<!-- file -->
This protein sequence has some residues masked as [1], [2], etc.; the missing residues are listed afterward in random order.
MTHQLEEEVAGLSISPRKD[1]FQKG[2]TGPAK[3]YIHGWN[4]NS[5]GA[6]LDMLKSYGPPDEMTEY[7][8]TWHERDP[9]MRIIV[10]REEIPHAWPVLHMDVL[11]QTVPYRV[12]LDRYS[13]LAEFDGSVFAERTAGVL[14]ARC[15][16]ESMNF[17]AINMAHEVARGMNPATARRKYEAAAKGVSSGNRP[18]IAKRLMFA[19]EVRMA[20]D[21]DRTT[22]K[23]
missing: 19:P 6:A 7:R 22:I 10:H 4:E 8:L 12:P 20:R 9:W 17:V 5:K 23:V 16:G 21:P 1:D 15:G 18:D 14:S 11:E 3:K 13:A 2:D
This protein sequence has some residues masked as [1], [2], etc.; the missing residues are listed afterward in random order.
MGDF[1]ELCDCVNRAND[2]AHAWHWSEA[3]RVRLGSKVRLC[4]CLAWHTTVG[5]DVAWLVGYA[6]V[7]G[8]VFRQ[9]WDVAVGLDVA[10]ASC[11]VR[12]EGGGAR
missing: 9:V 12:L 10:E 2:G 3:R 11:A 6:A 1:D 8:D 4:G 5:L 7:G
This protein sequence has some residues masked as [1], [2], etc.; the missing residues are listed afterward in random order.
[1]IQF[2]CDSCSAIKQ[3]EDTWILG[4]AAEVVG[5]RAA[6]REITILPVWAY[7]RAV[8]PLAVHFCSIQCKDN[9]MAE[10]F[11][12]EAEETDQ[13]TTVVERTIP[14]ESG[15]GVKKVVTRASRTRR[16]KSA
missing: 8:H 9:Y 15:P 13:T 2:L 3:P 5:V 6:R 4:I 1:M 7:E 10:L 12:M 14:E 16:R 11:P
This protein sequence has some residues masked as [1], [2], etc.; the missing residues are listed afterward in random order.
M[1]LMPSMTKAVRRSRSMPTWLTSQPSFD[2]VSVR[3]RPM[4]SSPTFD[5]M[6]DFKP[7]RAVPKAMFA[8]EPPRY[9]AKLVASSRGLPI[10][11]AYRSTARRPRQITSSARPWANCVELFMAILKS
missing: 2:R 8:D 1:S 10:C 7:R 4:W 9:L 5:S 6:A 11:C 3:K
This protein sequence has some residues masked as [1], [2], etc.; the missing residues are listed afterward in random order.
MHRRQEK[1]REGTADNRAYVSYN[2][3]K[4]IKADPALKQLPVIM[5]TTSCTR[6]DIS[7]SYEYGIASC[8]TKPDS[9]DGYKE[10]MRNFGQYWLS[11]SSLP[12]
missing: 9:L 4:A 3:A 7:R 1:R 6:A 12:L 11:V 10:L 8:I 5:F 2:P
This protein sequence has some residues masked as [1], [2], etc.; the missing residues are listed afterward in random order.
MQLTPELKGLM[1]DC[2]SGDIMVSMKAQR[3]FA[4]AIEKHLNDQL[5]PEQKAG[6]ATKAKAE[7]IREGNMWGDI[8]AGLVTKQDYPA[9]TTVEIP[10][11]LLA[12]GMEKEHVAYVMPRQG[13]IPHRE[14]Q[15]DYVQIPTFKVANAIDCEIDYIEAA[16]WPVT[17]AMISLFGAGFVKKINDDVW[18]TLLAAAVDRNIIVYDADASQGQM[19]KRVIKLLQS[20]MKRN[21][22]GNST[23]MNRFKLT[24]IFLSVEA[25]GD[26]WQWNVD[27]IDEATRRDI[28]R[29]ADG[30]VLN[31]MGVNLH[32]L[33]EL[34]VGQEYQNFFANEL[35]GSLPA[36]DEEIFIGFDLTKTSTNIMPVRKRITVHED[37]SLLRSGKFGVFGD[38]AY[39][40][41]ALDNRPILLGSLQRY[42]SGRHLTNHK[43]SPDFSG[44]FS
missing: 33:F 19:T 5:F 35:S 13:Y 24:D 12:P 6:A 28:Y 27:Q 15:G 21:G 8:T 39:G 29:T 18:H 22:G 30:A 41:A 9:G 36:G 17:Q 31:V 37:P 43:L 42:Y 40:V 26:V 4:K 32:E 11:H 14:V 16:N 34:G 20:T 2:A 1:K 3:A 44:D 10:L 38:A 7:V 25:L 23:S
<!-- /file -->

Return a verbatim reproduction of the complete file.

This protein sequence has some residues masked as [1], [2], etc.; the missing residues are listed afterward in random order.
MTHQLEEEVAGLSISPRKD[1]FQKG[2]TGPAK[3]YIHGWN[4]NS[5]GA[6]LDMLKSYGPPDEMTEY[7][8]TWHERDP[9]MRIIV[10]REEIPHAWPVLHMDVL[11]QTVPYRV[12]LDRYS[13]LAEFDGSVFAERTAGVL[14]ARC[15][16]ESMNF[17]AINMAHEVARGMNPATARRKYEAAAKGVSSGNRP[18]IAKRLMFA[19]EVRMA[20]D[21]DRTT[22]K[23]
missing: 19:P 6:A 7:R 22:I 10:H 4:E 8:L 12:P 20:R 9:W 17:V 5:K 23:V 16:G 21:P 1:D 15:G 18:D 14:S 11:E 3:K 13:A 2:D
This protein sequence has some residues masked as [1], [2], etc.; the missing residues are listed afterward in random order.
MGDF[1]ELCDCVNRAND[2]AHAWHWSEA[3]RVRLGSKVRLC[4]CLAWHTTVG[5]DVAWLVGYA[6]V[7]G[8]VFRQ[9]WDVAVGLDVA[10]ASC[11]VR[12]EGGGAR
missing: 9:V 12:L 10:E 2:G 3:R 11:A 6:A 1:D 8:D 4:G 5:L 7:G
This protein sequence has some residues masked as [1], [2], etc.; the missing residues are listed afterward in random order.
[1]IQF[2]CDSCSAIKQ[3]EDTWILG[4]AAEVVG[5]RAA[6]REITILPVWAY[7]RAV[8]PLAVHFCSIQCKDN[9]MAE[10]F[11][12]EAEETDQ[13]TTVVERTIP[14]ESG[15]GVKKVVTRASRTRR[16]KSA
missing: 8:H 9:Y 15:P 13:T 2:L 3:P 5:V 6:R 4:I 1:M 7:E 10:L 12:M 14:E 16:R 11:P
This protein sequence has some residues masked as [1], [2], etc.; the missing residues are listed afterward in random order.
M[1]LMPSMTKAVRRSRSMPTWLTSQPSFD[2]VSVR[3]RPM[4]SSPTFD[5]M[6]DFKP[7]RAVPKAMFA[8]EPPRY[9]AKLVASSRGLPI[10][11]AYRSTARRPRQITSSARPWANCVELFMAILKS
missing: 2:R 8:D 1:S 10:C 7:R 4:W 9:L 5:S 6:A 11:C 3:K
This protein sequence has some residues masked as [1], [2], etc.; the missing residues are listed afterward in random order.
MHRRQEK[1]REGTADNRAYVSYN[2][3]K[4]IKADPALKQLPVIM[5]TTSCTR[6]DIS[7]SYEYGIASC[8]TKPDS[9]DGYKE[10]MRNFGQYWLS[11]SSLP[12]
missing: 9:L 4:A 3:A 7:R 1:R 6:A 12:L 11:V 10:L 8:I 5:F 2:P
This protein sequence has some residues masked as [1], [2], etc.; the missing residues are listed afterward in random order.
MQLTPELKGLM[1]DC[2]SGDIMVSMKAQR[3]FA[4]AIEKHLNDQL[5]PEQKAG[6]ATKAKAE[7]IREGNMWGDI[8]AGLVTKQDYPA[9]TTVEIP[10][11]LLA[12]GMEKEHVAYVMPRQG[13]IPHRE[14]Q[15]DYVQIPTFKVANAIDCEIDYIEAA[16]WPVT[17]AMISLFGAGFVKKINDDVW[18]TLLAAAVDRNIIVYDADASQGQM[19]KRVIKLLQS[20]MKRN[21][22]GNST[23]MNRFKLT[24]IFLSVEA[25]GD[26]WQWNVD[27]IDEATRRDI[28]R[29]ADG[30]VLN[31]MGVNLH[32]L[33]EL[34]VGQEYQNFFANEL[35]GSLPA[36]DEEIFIGFDLTKTSTNIMPVRKRITVHED[37]SLLRSGKFGVFGD[38]AY[39][40][41]ALDNRPILLGSLQRY[42]SGRHLTNHK[43]SPDFSG[44]FS
missing: 33:F 19:T 5:F 35:S 13:Y 24:D 12:P 6:A 28:Y 27:Q 15:G 21:G 8:T 39:G 29:T 18:H 22:G 30:A 41:A 9:G 36:G 17:Q 31:V 37:P 43:L 42:Y 40:V 26:V 4:K 32:E 11:H 14:V 16:N 34:G 20:T 2:A 1:K 3:A 44:D 10:L 38:A 7:V 25:L 23:S